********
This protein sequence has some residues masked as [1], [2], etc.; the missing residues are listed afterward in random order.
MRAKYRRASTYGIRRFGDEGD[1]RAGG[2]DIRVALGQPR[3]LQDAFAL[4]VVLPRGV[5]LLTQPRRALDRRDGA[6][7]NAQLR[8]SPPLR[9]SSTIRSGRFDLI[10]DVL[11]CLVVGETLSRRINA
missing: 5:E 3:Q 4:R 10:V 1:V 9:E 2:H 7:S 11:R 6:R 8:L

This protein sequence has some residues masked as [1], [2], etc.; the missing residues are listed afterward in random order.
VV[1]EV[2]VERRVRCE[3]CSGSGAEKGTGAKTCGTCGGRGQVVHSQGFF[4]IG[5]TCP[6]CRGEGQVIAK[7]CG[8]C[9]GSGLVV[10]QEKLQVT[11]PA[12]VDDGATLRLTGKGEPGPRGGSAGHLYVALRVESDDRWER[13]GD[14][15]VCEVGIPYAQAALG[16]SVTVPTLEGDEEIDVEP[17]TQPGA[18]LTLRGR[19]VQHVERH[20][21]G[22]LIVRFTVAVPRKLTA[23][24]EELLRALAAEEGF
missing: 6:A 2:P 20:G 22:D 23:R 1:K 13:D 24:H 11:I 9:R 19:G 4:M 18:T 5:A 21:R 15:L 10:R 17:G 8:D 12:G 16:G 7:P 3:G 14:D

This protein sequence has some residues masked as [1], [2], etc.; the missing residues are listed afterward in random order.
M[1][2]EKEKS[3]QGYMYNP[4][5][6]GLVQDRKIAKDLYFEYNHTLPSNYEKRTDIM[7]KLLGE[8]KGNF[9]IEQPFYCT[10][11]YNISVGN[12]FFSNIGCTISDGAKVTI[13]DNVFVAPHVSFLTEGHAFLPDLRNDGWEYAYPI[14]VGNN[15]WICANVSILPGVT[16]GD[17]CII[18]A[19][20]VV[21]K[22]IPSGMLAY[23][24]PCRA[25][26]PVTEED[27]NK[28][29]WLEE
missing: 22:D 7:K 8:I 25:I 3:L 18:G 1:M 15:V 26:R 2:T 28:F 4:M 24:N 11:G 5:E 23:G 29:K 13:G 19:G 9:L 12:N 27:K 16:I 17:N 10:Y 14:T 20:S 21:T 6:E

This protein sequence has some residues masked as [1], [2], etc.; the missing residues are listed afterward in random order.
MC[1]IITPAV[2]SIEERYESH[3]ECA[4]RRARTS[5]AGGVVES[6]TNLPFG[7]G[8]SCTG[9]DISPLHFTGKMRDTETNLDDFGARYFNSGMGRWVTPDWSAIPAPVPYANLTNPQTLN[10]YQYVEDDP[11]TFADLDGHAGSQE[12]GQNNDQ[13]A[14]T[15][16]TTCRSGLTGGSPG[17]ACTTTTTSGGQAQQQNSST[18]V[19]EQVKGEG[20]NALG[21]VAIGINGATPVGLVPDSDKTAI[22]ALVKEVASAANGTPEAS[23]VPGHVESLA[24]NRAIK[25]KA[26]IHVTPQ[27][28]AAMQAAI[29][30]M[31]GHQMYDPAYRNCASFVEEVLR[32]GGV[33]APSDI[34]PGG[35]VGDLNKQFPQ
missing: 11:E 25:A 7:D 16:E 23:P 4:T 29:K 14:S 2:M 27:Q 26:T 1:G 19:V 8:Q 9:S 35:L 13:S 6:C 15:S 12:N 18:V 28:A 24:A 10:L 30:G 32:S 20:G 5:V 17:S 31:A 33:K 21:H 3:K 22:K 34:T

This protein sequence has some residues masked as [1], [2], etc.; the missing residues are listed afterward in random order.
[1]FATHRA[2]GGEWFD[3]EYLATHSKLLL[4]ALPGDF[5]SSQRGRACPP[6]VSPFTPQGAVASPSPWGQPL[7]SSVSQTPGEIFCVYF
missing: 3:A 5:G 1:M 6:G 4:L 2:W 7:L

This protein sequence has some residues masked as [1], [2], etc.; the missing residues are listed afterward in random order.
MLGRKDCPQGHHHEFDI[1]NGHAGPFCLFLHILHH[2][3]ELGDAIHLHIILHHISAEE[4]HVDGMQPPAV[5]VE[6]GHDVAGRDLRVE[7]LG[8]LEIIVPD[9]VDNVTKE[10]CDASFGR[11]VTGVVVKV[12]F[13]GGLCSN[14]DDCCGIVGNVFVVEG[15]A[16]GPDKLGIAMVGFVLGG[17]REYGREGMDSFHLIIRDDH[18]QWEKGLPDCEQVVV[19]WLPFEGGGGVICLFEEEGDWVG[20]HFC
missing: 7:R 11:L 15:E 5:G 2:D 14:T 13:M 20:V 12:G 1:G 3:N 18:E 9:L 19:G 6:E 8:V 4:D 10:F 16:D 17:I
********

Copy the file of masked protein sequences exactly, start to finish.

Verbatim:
This protein sequence has some residues masked as [1], [2], etc.; the missing residues are listed afterward in random order.
MRAKYRRASTYGIRRFGDEGD[1]RAGG[2]DIRVALGQPR[3]LQDAFAL[4]VVLPRGV[5]LLTQPRRALDRRDGA[6][7]NAQLR[8]SPPLR[9]SSTIRSGRFDLI[10]DVL[11]CLVVGETLSRRINA
missing: 5:E 3:Q 4:R 10:V 1:V 9:E 2:H 7:S 11:R 6:R 8:L

This protein sequence has some residues masked as [1], [2], etc.; the missing residues are listed afterward in random order.
VV[1]EV[2]VERRVRCE[3]CSGSGAEKGTGAKTCGTCGGRGQVVHSQGFF[4]IG[5]TCP[6]CRGEGQVIAK[7]CG[8]C[9]GSGLVV[10]QEKLQVT[11]PA[12]VDDGATLRLTGKGEPGPRGGSAGHLYVALRVESDDRWER[13]GD[14][15]VCEVGIPYAQAALG[16]SVTVPTLEGDEEIDVEP[17]TQPGA[18]LTLRGR[19]VQHVERH[20][21]G[22]LIVRFTVAVPRKLTA[23][24]EELLRALAAEEGF
missing: 6:A 2:P 20:G 22:D 23:R 1:K 13:D 24:H 11:I 9:R 19:G 4:M 18:T 5:A 21:R 15:L 10:R 17:G 8:D 12:G 16:G 7:P 3:G 14:D

This protein sequence has some residues masked as [1], [2], etc.; the missing residues are listed afterward in random order.
M[1][2]EKEKS[3]QGYMYNP[4][5][6]GLVQDRKIAKDLYFEYNHTLPSNYEKRTDIM[7]KLLGE[8]KGNF[9]IEQPFYCT[10][11]YNISVGN[12]FFSNIGCTISDGAKVTI[13]DNVFVAPHVSFLTEGHAFLPDLRNDGWEYAYPI[14]VGNN[15]WICANVSILPGVT[16]GD[17]CII[18]A[19][20]VV[21]K[22]IPSGMLAY[23][24]PCRA[25][26]PVTEED[27]NK[28][29]WLEE
missing: 22:D 7:K 8:I 25:I 3:L 18:G 1:M 15:V 26:R 2:T 28:F 4:M 24:N 11:G 5:E 23:G 29:K 13:G 19:G 9:L 12:N 27:K 16:I 17:N 10:Y 14:T 20:S 21:T 6:E

This protein sequence has some residues masked as [1], [2], etc.; the missing residues are listed afterward in random order.
MC[1]IITPAV[2]SIEERYESH[3]ECA[4]RRARTS[5]AGGVVES[6]TNLPFG[7]G[8]SCTG[9]DISPLHFTGKMRDTETNLDDFGARYFNSGMGRWVTPDWSAIPAPVPYANLTNPQTLN[10]YQYVEDDP[11]TFADLDGHAGSQE[12]GQNNDQ[13]A[14]T[15][16]TTCRSGLTGGSPG[17]ACTTTTTSGGQAQQQNSST[18]V[19]EQVKGEG[20]NALG[21]VAIGINGATPVGLVPDSDKTAI[22]ALVKEVASAANGTPEAS[23]VPGHVESLA[24]NRAIK[25]KA[26]IHVTPQ[27][28]AAMQAAI[29][30]M[31]GHQMYDPAYRNCASFVEEVLR[32]GGV[33]APSDI[34]PGG[35]VGDLNKQFPQ
missing: 11:E 25:A 7:D 16:E 23:P 4:T 29:K 14:S 2:M 27:Q 26:T 1:G 19:V 8:Q 9:S 35:L 13:S 6:C 15:S 12:N 18:V 28:A 24:A 10:L 30:G 32:S 20:G 5:V 17:S 31:A 33:K 21:H 3:K 22:K 34:T

This protein sequence has some residues masked as [1], [2], etc.; the missing residues are listed afterward in random order.
[1]FATHRA[2]GGEWFD[3]EYLATHSKLLL[4]ALPGDF[5]SSQRGRACPP[6]VSPFTPQGAVASPSPWGQPL[7]SSVSQTPGEIFCVYF
missing: 3:A 5:G 1:M 6:G 4:L 2:W 7:L

This protein sequence has some residues masked as [1], [2], etc.; the missing residues are listed afterward in random order.
MLGRKDCPQGHHHEFDI[1]NGHAGPFCLFLHILHH[2][3]ELGDAIHLHIILHHISAEE[4]HVDGMQPPAV[5]VE[6]GHDVAGRDLRVE[7]LG[8]LEIIVPD[9]VDNVTKE[10]CDASFGR[11]VTGVVVKV[12]F[13]GGLCSN[14]DDCCGIVGNVFVVEG[15]A[16]GPDKLGIAMVGFVLGG[17]REYGREGMDSFHLIIRDDH[18]QWEKGLPDCEQVVV[19]WLPFEGGGGVICLFEEEGDWVG[20]HFC
missing: 7:R 11:L 15:E 5:G 2:D 14:T 13:M 20:V 12:G 1:G 3:N 18:E 9:L 19:G 6:E 8:V 4:D 10:F 16:D 17:I